Two days left to register to vote
BROWNSVILLE — With one day left for voter registration before the Nov. 6 general election, Cameron County is seeing record interest from residents. The clock is also ticking for 17 registered voters who were impacted by the revelation that voter registrations submitted through Vote.org won’t be accepted by the Texas Secretary of State.
Cameron County Elections Administrator Remi Garza said Friday his office had received 205,961 voter registration applications and would surpass 206,000 by the Tuesday deadline.
“ I think usually during a presidential election, we’ll see increased activity,” he said. “For a midterm, this is unprecedented.”
Garza said the Cameron County Elections and Voter Registration Office received about 40 registration forms through Vote.org, where users signed their forms by including a photograph of their signature. Most of the forms were requests to update voters’ information and were accepted, he said, but first-time voter applications were rejected.
“ It’s always been accepted practice that we should accept an original signature” under Texas law, Garza said.
The 17 people impacted were sent copies of their voter registration forms that indicated where they should sign, he said, and given stamped envelopes addressed to Garza’s office. They were also notified of the issue by Vote.org, he said, and at least one person has returned the form with their original signature.
Technology has changed what people consider a signature since the time the law was written, Garza said.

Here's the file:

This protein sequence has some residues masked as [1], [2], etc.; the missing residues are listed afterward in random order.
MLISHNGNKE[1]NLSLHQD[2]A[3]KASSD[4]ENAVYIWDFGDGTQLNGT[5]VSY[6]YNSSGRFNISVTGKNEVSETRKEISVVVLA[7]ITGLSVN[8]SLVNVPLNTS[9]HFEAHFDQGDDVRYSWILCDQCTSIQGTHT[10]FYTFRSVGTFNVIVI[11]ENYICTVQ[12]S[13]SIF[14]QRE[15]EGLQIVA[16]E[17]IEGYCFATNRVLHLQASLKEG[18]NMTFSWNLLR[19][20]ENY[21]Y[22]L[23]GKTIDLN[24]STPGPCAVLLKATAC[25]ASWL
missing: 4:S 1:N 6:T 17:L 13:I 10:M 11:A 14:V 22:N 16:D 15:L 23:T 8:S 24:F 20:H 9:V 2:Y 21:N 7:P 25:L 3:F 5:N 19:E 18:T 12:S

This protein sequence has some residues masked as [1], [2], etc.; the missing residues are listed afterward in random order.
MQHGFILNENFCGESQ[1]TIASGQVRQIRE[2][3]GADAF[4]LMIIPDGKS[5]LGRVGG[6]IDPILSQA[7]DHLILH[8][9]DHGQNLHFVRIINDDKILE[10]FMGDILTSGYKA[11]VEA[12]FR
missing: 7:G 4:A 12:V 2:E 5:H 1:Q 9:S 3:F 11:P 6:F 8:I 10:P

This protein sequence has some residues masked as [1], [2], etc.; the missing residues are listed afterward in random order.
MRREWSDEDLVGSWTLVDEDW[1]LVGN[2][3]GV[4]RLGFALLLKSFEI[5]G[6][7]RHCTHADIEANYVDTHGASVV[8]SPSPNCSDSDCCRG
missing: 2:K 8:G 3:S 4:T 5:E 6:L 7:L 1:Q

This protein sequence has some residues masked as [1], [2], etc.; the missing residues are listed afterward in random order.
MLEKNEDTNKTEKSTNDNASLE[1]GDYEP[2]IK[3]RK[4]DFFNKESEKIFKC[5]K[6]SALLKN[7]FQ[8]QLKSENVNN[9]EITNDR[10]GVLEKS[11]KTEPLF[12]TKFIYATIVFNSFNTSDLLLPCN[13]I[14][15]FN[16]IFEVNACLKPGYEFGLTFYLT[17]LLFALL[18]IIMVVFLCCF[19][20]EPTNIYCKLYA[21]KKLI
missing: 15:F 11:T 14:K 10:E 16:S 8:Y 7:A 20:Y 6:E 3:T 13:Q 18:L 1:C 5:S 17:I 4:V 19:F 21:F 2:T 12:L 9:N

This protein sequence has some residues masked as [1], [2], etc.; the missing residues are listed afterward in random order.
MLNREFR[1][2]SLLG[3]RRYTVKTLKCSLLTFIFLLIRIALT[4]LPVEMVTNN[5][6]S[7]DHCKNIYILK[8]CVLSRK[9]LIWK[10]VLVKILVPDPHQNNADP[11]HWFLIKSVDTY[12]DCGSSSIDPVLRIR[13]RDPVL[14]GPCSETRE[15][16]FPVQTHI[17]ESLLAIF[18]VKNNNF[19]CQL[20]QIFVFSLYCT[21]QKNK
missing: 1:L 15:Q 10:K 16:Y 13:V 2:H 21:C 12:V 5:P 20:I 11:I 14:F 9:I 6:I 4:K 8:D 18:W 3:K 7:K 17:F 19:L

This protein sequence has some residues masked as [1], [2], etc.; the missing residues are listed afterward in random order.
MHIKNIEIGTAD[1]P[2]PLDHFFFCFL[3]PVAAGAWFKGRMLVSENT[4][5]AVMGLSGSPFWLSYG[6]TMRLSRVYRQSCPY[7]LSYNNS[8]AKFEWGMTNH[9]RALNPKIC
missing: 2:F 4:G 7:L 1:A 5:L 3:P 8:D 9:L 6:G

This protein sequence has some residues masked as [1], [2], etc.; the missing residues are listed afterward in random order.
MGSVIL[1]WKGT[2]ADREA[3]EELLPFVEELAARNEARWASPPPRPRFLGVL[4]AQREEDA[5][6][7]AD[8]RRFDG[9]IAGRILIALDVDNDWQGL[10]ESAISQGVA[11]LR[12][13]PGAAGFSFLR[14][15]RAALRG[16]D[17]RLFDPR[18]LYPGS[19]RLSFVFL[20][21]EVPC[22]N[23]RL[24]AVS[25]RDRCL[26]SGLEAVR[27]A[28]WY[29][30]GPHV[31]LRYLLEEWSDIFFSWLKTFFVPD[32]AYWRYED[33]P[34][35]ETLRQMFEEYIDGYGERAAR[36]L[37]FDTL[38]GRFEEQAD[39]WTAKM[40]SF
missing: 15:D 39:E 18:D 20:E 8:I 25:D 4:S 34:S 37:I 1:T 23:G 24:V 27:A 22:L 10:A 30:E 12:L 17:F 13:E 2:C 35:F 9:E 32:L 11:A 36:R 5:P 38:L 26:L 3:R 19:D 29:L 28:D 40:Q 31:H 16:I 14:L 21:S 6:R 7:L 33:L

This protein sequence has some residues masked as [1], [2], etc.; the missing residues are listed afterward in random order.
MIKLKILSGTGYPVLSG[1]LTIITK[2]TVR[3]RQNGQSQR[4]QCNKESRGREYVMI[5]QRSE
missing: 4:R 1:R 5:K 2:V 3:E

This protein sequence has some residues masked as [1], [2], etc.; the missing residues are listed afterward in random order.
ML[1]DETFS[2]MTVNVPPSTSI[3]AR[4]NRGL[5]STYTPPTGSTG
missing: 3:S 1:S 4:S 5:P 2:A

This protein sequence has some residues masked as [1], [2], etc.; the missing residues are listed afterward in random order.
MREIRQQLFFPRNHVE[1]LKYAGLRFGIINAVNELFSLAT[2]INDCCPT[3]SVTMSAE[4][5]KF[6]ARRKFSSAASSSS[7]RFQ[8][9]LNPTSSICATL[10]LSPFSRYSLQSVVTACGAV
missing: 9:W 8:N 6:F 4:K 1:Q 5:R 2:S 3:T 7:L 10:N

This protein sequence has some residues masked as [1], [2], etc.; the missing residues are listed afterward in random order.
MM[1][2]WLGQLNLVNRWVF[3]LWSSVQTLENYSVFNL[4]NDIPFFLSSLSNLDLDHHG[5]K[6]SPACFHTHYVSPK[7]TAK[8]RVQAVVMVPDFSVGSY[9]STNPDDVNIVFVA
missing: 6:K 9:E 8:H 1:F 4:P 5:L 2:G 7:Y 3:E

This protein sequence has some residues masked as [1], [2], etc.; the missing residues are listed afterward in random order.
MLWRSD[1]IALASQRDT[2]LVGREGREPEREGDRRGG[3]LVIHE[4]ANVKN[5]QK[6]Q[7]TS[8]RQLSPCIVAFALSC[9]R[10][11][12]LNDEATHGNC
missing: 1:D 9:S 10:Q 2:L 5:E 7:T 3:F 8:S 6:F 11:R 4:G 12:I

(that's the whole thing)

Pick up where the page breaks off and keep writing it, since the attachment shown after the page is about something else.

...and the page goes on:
“ The initial concern was you don’t have that individual putting pen to paper and committing to the statements that are part of the process,” he said.
Garza encouraged people who have moved to update their voter information to ensure they are in the right precinct.
Residents can print a voter registration form from the Texas Secretary of State website, sign it and mail it to the Cameron County voter registration office.
A mailed form will be accepted as long as it is postmarked by the Tuesday deadline. The form can be faxed so long as the original copy is received by the voter registration department within four days, Garza said.
Even if a resident doesn’t receive their voter registration card by Nov. 6, they can still vote after showing identification, Garza added. They can also call his office to check their voter registration status.
The last day to apply for a mail-in ballot is Oct. 26, which means the application must be received by — not postmarked to — the Cameron County Elections and Voter Registration Department.
Early voting begins Oct. 22.
The November ballot is stacked with races that heated up over the summer. Gov. Greg Abbott is facing challenges from Democrat Lupe Valdez and Libertarian Mark Jay Tippetts. Sen. Ted Cruz is in a high-profile battle for the junior Senate seat with Democrat U.S. Rep. Beto O’Rourke and Libertarian tech company founder Neal M. Dikeman.
District 34 U.S. Rep. Filemon Vela is up against challenger Rey Gonzalez, and Cameron County Judge Eddie Treviño Jr. is in a race against Republican candidate Carlos H. Cascos.
The Nov. 6 ballot will also include judicial, municipal, school board and bond elections.
Contact the Cameron County Elections and Voter Registration Department at (956) 544-0809 or online at www.co.cameron.tx.us/elections. Voter registration forms can be faxed to (956) 550-7298. the office is located at 1050 E. Madison Street, Brownsville.
Voter registration forms can be printed from the Texas Secretary of State website at www.sos.state.tx.us.